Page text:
A quick tour through the presidential campaign Web sites of Barack Obama (see yesterday’s post), Hillary Clinton and John McCain makes that point clear. All talk about the global climate, and all have proposed fixes — like promoting ethanol production and “clean” coal — that have no promise other than making favored constituencies richer and global conditions worse. 


My Friend Harriet Tregoning

Harriet Tregoning, who’s one of the smartest and most capable Smart Growth advocates in the United States, just took command of Washington, D.C.’s Office of Planning, among the most visible planning jobs in the country. And as the better half of the uniquely well-positioned leading couple of Smart Growth — her husband of 17 months is Geoffrey Anderson, the director of the EPA’s development, community and environment division — Harriet brings her brain and moxie to positioning the nation’s capital to prosper in the 21st century. 

I first met Harriet in Toronto 10 years ago, during one of the early meetings of the Congress for the New Urbanism. She sat in the row ahead of me on a bus tour of Toronto’s New Urbanist developments. When I started talking about Michigan’s sprawling patterns of development in the late 1990s, she leaned around the seat and asked about the new group she’d heard about that had just gotten started in Michigan. “The Michigan Land Use Institute,” she said. “You’ve heard about them?”76140-400-0.jpg

I introduced myself as the Institute’s founder and executive director. She said she directed the EPA’s Smart Growth program, which started at the urging of Al Gore and Carol Browning, the EPA Administrator. We spent the next few hours engaged in animated conversation about Washington, the Clinton administration, and the potential for Smart Growth to become a new organizing principle for the nation’s economy. I found her much more knowledgeable than myself, so articulate, and possessing a surprising amount of idealism. She was fun to be around, and as I learned over the years Harriet just inspired confidence and attracted friends.

I’ve crossed Harriet’s path in many states since then, at Smart Growth national organizing meetings in San Francisco, Idaho, Chicago, and during a 3-day gathering in Seaside, Florida hosted by Maryland Governor Parris Glendening. I met with her and her staff at the EPA, where I also met Geoff, who was one of Harriet’s aides at the time. I learned last year that they’d wed in 2005 and I thought that makes sense. She’s a tiny woman, quick-witted and not all shy. He’s a big guy, earnest in his professional manner, committed to his division and its mission. He’s also a funny man who knows how to tell a joke, likes to laugh and doesn’t take himself too seriously.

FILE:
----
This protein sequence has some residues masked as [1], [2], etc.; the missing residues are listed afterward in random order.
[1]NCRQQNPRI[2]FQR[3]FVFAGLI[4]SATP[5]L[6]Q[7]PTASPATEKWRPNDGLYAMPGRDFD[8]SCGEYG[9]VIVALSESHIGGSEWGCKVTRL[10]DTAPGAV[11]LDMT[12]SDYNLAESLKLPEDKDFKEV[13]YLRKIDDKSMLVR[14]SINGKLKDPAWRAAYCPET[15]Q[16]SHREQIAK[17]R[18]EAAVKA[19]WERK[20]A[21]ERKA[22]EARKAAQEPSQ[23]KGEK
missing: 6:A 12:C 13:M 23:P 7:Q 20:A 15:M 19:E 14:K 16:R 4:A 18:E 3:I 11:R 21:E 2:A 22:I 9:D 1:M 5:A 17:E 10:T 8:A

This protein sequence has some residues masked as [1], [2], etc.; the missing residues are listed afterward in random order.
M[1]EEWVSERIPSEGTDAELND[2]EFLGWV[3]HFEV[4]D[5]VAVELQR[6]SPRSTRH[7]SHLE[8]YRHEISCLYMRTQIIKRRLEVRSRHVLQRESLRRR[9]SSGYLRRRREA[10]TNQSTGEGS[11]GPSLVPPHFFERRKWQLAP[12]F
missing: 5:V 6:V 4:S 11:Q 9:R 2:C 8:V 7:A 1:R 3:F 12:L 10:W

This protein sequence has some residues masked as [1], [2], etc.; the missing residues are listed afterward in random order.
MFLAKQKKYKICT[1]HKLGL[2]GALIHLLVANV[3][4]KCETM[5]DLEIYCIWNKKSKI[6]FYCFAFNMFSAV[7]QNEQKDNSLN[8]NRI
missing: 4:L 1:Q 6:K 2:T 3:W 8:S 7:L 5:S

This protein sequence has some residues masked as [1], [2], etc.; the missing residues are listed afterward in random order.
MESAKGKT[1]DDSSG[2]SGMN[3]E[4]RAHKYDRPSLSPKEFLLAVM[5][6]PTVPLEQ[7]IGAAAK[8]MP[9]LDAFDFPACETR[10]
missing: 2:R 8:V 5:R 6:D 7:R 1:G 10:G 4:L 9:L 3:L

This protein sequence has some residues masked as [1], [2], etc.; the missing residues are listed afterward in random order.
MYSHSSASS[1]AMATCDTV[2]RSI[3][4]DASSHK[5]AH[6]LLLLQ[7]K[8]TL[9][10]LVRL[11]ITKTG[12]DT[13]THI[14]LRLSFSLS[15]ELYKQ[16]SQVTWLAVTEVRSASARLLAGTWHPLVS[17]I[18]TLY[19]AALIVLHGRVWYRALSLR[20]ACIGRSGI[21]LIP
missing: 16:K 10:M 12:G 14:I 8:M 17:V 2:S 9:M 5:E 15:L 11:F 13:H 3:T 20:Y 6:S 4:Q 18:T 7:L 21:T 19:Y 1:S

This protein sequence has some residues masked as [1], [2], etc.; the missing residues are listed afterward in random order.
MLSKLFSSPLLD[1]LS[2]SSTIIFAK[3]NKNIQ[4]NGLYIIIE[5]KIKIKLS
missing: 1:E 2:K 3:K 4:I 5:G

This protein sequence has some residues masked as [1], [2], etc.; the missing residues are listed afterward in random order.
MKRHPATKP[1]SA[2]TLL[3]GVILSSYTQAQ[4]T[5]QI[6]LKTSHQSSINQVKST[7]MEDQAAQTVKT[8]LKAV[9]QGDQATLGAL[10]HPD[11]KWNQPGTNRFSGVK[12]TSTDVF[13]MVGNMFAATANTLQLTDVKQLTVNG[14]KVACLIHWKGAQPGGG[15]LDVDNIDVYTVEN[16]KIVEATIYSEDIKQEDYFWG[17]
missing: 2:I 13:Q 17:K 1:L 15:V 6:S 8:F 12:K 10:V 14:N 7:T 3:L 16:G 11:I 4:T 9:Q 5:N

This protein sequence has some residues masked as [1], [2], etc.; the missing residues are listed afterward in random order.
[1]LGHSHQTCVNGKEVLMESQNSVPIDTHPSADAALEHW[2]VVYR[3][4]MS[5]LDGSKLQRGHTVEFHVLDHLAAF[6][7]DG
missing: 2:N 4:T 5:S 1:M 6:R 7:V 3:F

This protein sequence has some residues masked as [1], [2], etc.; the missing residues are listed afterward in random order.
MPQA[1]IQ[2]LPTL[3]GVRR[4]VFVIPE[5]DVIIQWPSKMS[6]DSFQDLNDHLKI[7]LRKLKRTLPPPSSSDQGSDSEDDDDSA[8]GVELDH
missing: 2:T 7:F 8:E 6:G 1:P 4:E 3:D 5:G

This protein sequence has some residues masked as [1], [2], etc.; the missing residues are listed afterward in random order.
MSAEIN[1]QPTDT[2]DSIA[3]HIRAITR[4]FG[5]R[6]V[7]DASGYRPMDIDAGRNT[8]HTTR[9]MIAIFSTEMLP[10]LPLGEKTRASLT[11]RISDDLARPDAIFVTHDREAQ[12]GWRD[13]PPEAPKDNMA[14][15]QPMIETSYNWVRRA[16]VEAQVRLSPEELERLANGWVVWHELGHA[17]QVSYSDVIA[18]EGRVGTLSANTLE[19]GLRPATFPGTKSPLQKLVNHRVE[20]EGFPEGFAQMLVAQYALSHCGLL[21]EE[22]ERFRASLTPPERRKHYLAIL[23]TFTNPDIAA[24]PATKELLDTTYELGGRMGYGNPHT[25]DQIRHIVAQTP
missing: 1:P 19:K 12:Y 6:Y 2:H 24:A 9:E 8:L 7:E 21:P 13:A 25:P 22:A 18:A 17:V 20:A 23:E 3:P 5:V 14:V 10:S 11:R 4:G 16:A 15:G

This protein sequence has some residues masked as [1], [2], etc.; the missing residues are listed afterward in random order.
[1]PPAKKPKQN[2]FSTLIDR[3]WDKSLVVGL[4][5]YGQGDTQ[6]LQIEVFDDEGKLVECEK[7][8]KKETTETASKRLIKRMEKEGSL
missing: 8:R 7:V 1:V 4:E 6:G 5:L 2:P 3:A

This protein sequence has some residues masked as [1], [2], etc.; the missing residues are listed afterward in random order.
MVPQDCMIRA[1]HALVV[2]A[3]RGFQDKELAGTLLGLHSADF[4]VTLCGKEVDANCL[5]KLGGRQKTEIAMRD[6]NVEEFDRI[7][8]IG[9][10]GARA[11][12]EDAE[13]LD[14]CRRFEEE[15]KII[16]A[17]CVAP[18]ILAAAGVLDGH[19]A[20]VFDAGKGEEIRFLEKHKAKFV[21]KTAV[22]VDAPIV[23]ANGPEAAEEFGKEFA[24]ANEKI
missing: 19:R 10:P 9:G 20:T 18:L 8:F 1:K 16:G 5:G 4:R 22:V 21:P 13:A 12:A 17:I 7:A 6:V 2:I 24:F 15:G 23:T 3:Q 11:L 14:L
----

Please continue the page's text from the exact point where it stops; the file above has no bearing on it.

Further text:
Harriet’s big break came in 2000 when she was hired by Governor Glendening to serve as the Secretary of Planning. When Glendening’s two terms ended, Harriet joined the former governor in starting the Washington-based Governors’ Institute on Community Design and the Smart Growth Leadership Institute, where she served as executive director. She was awarded a Loeb Fellowship at Harvard University in 2003 and 2004, where she studied real estate development, game theory, affordable housing, and drawing.  

What’s cool about the Smart Growth movement is how some of its leading figures are moving into positions of prominence around the nation. Robert Liberty, who served as the executive director of 1000 Friends of Oregon, is now an elected member of the Portland Metro Council. David Cieslewicz, who helped found 1000 Friends of Wisconsin, is the mayor of Madison, Wisconsin. Elaine Clegg, the co-director of Idaho Smart Growth, is the president of the Boise City Council. Here at home, Chris Bzdok, an environmental and land use attorney with Olson, Bzdok, and Howard, the Michigan Land Use Institute’s general counsel, is an elected member of the Traverse City city council. 

Throughout her influential career Harriet has advocated for the public policy steps that are producing the American Mode Shift. Her definition of what that looks like in Washington, where she’s owned a home for nearly two decades, looks a lot like my own. The Washington Business Journal put it this way:

“As the District’s new director of the Office of Planning, Tregoning hopes to carry out her vision of D.C. as a transit-based, walkable community with plenty of retail. A place, she says, where middle-income people can afford not only to live — but also to have enough spending money left over every month to prime the city’s economy. ‘The District needs to reframe itself as a sustainable, green city,’  she says. ‘We need to have the kind of growth and development in our city and region that benefits the environment, enhances our economy, makes it stronger and more robust and engages more of our city in the economy and in civic life. We want to be a place where quality of life and community is so attractive that everybody wants to be here.'”